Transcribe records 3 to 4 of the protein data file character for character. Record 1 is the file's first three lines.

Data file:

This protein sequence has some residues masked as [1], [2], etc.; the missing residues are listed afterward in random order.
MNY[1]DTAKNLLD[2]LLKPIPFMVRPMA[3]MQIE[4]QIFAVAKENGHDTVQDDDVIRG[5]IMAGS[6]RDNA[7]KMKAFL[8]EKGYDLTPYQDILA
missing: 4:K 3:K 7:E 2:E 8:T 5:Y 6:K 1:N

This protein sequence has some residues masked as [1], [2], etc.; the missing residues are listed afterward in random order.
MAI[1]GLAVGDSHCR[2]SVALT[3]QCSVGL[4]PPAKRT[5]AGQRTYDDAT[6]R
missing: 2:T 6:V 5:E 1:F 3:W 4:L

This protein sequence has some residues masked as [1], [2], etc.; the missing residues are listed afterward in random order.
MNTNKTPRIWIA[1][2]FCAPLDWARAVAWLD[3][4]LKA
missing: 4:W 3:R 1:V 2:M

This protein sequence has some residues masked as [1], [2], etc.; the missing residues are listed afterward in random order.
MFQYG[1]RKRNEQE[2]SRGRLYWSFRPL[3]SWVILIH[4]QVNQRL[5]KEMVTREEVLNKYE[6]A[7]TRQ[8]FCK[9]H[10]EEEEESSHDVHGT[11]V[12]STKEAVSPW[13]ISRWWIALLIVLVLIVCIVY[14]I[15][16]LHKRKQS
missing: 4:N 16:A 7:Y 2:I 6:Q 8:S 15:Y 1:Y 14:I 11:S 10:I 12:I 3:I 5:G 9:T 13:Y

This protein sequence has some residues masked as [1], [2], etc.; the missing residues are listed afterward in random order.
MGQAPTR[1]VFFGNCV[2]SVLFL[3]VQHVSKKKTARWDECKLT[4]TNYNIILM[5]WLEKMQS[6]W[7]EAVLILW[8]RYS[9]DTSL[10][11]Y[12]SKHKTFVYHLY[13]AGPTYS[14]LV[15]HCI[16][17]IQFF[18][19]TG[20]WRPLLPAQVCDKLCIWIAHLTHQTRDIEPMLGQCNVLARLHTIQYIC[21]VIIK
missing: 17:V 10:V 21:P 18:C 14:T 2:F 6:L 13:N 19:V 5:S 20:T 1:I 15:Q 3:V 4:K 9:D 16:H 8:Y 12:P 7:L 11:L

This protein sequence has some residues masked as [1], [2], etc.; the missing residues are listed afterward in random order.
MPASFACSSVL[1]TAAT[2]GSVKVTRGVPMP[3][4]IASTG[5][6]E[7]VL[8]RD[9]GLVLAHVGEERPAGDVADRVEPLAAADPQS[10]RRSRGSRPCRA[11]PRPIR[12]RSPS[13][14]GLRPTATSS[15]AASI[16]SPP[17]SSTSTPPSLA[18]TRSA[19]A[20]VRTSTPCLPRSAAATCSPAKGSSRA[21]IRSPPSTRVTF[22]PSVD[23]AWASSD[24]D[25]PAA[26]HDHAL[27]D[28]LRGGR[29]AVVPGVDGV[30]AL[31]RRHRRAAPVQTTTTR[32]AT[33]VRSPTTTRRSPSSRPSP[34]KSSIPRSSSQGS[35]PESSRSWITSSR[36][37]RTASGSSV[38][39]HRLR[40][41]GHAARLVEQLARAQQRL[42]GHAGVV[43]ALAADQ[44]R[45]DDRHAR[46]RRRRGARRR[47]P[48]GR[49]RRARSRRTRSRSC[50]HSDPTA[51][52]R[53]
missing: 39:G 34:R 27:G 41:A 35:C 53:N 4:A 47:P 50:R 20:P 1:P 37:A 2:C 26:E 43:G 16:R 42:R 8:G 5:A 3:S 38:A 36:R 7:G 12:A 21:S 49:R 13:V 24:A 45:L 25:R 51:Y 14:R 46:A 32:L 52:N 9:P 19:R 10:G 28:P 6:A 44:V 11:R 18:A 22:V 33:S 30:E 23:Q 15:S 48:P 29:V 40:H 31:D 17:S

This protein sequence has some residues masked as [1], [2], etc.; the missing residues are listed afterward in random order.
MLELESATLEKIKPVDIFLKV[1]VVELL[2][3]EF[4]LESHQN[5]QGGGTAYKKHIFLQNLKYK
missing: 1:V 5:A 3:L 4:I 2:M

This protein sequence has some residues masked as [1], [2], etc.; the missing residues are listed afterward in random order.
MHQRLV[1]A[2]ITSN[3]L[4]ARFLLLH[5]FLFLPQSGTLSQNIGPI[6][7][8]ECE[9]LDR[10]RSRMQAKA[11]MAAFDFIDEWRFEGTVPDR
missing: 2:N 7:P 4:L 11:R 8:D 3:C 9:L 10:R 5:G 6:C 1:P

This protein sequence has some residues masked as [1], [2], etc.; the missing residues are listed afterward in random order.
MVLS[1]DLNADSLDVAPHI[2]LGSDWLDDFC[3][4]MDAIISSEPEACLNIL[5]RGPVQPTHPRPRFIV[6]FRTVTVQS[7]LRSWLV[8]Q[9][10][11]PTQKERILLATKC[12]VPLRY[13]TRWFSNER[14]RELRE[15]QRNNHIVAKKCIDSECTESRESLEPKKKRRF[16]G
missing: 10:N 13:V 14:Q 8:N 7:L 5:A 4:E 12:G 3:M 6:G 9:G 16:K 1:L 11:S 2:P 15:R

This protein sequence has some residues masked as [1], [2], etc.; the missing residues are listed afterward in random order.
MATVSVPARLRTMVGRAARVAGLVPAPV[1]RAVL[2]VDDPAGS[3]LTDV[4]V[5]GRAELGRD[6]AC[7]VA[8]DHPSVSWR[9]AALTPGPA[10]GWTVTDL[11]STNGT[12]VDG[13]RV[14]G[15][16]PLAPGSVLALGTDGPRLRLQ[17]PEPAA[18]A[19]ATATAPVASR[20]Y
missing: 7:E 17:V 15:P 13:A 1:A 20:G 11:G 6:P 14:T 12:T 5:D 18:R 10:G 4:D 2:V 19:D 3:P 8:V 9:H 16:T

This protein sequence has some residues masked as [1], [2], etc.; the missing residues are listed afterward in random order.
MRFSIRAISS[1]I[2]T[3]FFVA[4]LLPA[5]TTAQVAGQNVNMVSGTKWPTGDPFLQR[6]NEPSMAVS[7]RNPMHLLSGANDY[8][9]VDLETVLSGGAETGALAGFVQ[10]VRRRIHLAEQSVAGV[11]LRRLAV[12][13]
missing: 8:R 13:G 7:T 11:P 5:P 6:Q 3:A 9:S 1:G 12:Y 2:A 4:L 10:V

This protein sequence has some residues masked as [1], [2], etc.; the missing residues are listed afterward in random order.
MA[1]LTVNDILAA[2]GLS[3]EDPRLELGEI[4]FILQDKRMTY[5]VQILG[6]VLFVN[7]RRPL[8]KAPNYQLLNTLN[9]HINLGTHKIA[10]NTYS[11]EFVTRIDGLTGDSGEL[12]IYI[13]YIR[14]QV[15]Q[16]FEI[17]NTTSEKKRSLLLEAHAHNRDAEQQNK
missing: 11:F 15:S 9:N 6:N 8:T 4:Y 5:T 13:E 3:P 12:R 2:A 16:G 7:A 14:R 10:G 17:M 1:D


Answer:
This protein sequence has some residues masked as [1], [2], etc.; the missing residues are listed afterward in random order.
MNTNKTPRIWIA[1][2]FCAPLDWARAVAWLD[3][4]LKA
missing: 4:W 3:R 1:V 2:M

This protein sequence has some residues masked as [1], [2], etc.; the missing residues are listed afterward in random order.
MFQYG[1]RKRNEQE[2]SRGRLYWSFRPL[3]SWVILIH[4]QVNQRL[5]KEMVTREEVLNKYE[6]A[7]TRQ[8]FCK[9]H[10]EEEEESSHDVHGT[11]V[12]STKEAVSPW[13]ISRWWIALLIVLVLIVCIVY[14]I[15][16]LHKRKQS
missing: 4:N 16:A 7:Y 2:I 6:Q 8:S 15:Y 1:Y 14:I 11:S 10:I 12:I 3:I 5:G 9:T 13:Y